- It is a kind of Metric.
- Astrographic History
- Astrographic Software
- Sector File Format
- Stellar Data
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Stellar Data: The data is provided in 2 parts:
- Morgan-Keenan Spectral Type
- Yerkes Spectral Classification
Thus, when stellar data is provided in SEC file format as "M0 III A4 D M4 V", that data can be interpreted as:
- M0 III: Luminous Red Giant.
- A4 D: White dwarf star.
- M4 V: Red dwarf star.
Likewise, you could read "G2 V K2 V" as:
- G2 V: Sol-class "yellow" main-sequence star
- K2 V: Orange-yellow main-sequence star, similar to Beta Centauri.
Information on Stellar Spectral classifications has been summarized below for convenience.
Morgan-Keenan Spectral Type
- Class O:: Very hot and very luminous, being bluish in color; in fact, most of their output is in the ultraviolet range. These are the rarest of all main sequence stars, constituting as few as 1 in 3,000,000 in the solar neighborhood O-stars shine with a power over a million times our Sun's output. Because they are so huge, class O stars burn through their hydrogen fuel very quickly, and are the first stars to leave the main sequence.
- Class B:: Extremely luminous and blue. As O and B stars are so powerful, they only live for a very short time, and thus they do not stray far from the area in which they were formed. These stars tend to cluster together in what are called OB associations, which are associated with giant molecular clouds. The Orion OB1 association occupies a large portion of a spiral arm of our galaxy and contains many of the brighter stars of the constellation Orion. They constitute about 1 in 800 main sequence stars in the solar neighborhood.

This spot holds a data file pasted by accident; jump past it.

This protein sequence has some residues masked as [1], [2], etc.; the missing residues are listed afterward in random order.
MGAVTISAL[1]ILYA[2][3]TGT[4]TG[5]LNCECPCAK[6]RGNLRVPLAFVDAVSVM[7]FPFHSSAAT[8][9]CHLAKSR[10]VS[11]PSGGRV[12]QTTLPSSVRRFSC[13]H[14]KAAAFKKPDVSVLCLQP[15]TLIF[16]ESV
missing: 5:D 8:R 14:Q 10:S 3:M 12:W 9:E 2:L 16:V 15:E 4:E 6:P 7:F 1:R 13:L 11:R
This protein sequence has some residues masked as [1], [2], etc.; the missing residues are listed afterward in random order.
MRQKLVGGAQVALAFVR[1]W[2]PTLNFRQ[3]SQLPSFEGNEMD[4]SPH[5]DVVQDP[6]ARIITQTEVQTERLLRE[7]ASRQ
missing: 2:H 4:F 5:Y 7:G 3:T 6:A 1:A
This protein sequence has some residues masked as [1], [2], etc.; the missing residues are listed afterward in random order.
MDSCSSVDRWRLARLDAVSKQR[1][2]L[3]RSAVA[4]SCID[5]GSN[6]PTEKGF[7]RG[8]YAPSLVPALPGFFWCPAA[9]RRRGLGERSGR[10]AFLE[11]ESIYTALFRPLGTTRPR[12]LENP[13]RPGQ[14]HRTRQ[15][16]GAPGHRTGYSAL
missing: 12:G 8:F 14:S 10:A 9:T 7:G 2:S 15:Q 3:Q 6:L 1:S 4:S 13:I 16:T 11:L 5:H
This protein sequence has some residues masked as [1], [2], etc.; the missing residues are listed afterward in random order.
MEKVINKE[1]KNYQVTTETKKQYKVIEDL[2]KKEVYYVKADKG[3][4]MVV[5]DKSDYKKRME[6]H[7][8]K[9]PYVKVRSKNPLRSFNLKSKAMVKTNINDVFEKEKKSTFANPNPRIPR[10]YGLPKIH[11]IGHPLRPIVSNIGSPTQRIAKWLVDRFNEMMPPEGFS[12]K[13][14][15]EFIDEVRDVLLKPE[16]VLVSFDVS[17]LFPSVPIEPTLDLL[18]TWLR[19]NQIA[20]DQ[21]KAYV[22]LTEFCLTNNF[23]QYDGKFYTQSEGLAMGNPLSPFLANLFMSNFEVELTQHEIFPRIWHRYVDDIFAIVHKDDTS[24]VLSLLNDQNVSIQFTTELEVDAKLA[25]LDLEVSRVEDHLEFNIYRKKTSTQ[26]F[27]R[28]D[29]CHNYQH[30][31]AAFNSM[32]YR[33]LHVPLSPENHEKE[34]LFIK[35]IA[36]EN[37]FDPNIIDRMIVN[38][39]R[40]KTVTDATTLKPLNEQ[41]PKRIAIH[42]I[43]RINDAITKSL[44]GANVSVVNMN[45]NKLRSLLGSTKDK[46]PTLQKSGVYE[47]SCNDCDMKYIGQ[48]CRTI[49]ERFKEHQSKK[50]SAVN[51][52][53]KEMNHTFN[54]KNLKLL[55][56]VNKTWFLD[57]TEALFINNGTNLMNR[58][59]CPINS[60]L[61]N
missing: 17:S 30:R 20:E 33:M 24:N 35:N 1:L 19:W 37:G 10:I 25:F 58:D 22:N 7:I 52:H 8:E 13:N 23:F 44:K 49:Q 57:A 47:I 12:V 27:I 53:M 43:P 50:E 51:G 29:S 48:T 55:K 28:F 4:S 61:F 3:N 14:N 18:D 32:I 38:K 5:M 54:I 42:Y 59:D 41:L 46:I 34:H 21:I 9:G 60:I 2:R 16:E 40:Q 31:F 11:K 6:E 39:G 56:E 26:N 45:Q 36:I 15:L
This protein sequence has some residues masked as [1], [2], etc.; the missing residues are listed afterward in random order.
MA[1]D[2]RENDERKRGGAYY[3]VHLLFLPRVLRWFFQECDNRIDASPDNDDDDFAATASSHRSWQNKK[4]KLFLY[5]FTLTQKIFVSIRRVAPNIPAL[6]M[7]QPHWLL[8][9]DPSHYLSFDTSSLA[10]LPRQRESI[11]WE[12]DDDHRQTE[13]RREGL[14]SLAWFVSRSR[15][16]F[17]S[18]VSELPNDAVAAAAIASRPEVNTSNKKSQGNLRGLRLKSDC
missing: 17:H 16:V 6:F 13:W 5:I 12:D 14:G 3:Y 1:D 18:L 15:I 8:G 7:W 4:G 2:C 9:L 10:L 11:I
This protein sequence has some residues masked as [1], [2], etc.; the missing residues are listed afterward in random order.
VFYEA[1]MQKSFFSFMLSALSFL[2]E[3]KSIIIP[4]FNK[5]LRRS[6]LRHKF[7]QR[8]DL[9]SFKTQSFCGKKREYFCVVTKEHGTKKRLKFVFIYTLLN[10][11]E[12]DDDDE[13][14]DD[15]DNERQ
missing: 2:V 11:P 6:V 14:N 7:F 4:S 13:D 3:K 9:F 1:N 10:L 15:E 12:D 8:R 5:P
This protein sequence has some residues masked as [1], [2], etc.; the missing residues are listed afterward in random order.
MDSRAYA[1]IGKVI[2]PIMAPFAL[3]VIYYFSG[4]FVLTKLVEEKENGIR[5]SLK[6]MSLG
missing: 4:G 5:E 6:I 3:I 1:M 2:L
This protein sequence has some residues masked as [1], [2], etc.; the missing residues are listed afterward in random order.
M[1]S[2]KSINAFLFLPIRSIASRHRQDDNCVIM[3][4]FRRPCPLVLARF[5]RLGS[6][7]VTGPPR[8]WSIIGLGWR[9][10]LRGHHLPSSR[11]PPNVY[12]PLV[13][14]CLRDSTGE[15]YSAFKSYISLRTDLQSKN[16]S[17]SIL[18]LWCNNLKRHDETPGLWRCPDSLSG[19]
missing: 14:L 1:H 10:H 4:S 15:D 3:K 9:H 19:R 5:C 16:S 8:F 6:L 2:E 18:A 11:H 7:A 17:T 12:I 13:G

- Class A:: Amongst the more common naked eye stars, and are white or bluish-white. They comprise about 1 in 160 of the main sequence stars in the solar neighborhood.
- Class F:: These stars' color is white with a slight tinge of yellow. These represent about 1 in 32 of the main sequence stars in the solar neighborhood.
- Class G:: The best known, if only for the reason that Sol (Terra) is of this class. Supergiant stars often swing between O or B (blue) and K or M (red). While they do this, they do not stay for long in the G classification as this is an extremely unstable place for a supergiant to be. G stars represent about 1 in 13 of the main sequence stars in the solar neighborhood.
- Class M:: By far the most common class. At least 80% of the main sequence stars in the solar neighborhood are red dwarfs such as Proxima Centauri. M is also host to most giants and some supergiants such as Antares and Betelgeuse , as well as Mira variables. The late-M group holds hotter brown dwarfs that are above the L spectrum. This is usually in the range of M6.5 to M9.5.
Yerkes Spectral Classification
- I - VII: These Roman Numeral designations refer to the overall class of star in terms of size.
- 0 Hypergiants
- I Supergiants
- Ia-0 Extremely luminous supergiants
- Ia Luminous supergiants, Example: Deneb (spectrum is A2Ia)
- Iab Intermediate luminous supergiants
- Ib Less luminous supergiants; Example: Betelgeuse (spectrum is M2Ib)
- II Bright giants
- III Normal giant stars
- IV Subgiant stars
- V Main sequence stars (dwarfs)
- VI Subdwarf stars (rarely used)
- VII White dwarfs (rarely used)
Other Classification Codes
- D White Dwarf (rarely used)
No information yet available.
References & Contributors (Sources)
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